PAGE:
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Bravata v. Micomonaco

A-2828-06T2 (N.J. Super. App. Div. 2008) (Unpublished)

DEEDS; ATTORNEYS FEES — Where it can be shown that one person, such as a child, exerted undue influence over another, such a parent, to transfer property as a gift, the transfer of title can be nullified, but absent a breach of fiduciary duty or a claim against a trustee or executor who is found to have exerted the undue influence, an award of attorneys fees is improper.

Immigrant parents had five children, a house, a car, and a bank account. The account largely contained proceeds from the sale of a property. Both parents required care because they were elderly and ill. According to the father’s will, the house was to be left to all five children, in equal shares. However, it was known to family members that those who cared for the parents were to receive the house after they died. One of the daughters offered to care for her physically incapacitated mentally incompetent mother, and expected to receive the house in exchange. The father refused to promise her the house. He subsequently became ill and needed hospitalization. So, the daughter brought her mother back to her own home to care for her. After the father came home from the hospital, his daughter told him that she would stop caring for her mother if she did not get the house. The daughter then agreed to care for her mother if her father attached a document to a deed giving her the house. The father signed the document under the belief that his daughter would take care of him and her mother, and that his brother would hold the document which was not to be recorded until after his death.

Soon afterwards, a deed was executed creating a life estate in the house for him to allow him to remain in the house until his death. The father continued to pay the taxes and expenses for the house and he was under the impression that he held title to it. He later found out, through his accountant, that the house was no longer under his name. Following a dispute between the father and his daughter over how his money was to be allocated, his daughter brought her mother back to the house and left her mother, wheelchair bound and incapacitated, on the front steps. Also, the father, who had an out-of-state driver’s license, purchased a car but since he was unable to obtain an in-state driver’s license or insurance, put the car in the name of his daughter’s husband even though he continued to pay for the expenses related to the car. The daughter occasionally used the car and, after she left her mother at the house, refused to return it to her father.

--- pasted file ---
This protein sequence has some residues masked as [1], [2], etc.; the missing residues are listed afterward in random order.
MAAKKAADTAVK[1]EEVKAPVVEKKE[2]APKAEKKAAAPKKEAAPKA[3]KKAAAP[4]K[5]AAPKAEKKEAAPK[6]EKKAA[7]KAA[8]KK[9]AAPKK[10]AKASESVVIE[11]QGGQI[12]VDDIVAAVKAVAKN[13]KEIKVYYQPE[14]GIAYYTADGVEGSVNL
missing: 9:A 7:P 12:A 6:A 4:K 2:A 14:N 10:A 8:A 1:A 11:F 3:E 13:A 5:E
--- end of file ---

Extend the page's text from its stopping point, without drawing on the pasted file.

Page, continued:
The parents sued their daughter to have the title transfers of the house and car nullified and also sought to collect one half of their legal expenses. After hearing the testimony of the parties and witnesses, the lower court nullified the transfer of title to both the house and the car and found that neither parent was aware that they were transferring ownership of either, and that they had signed the documents at the behest of their daughter. The lower court also found that they had signed the documents without the benefit of their own attorney and that their daughter had exerted undue influence on them when they signed the documents. The transfer of the house, as a gift, was found to be improvident because it was their largest asset. The lower court also awarded the parents their request for one half of their legal expenses.

On appeal, the Appellate Division affirmed the lower court’s nullification of the transfer of the house and found that it was supported by the evidence. On the other hand, it reversed the award of legal expenses because they are only allowable if specifically authorized by statute, court rule or pursuant to the terms of a contract. The Court pointed out that the only exception was for claims against attorneys for malpractice, misconduct or breach of fiduciary duty, and for claims against a trustee or executor who was found to exert undue influence. It found that since the daughter was not an attorney, trustee, or executor, the exception did not apply.


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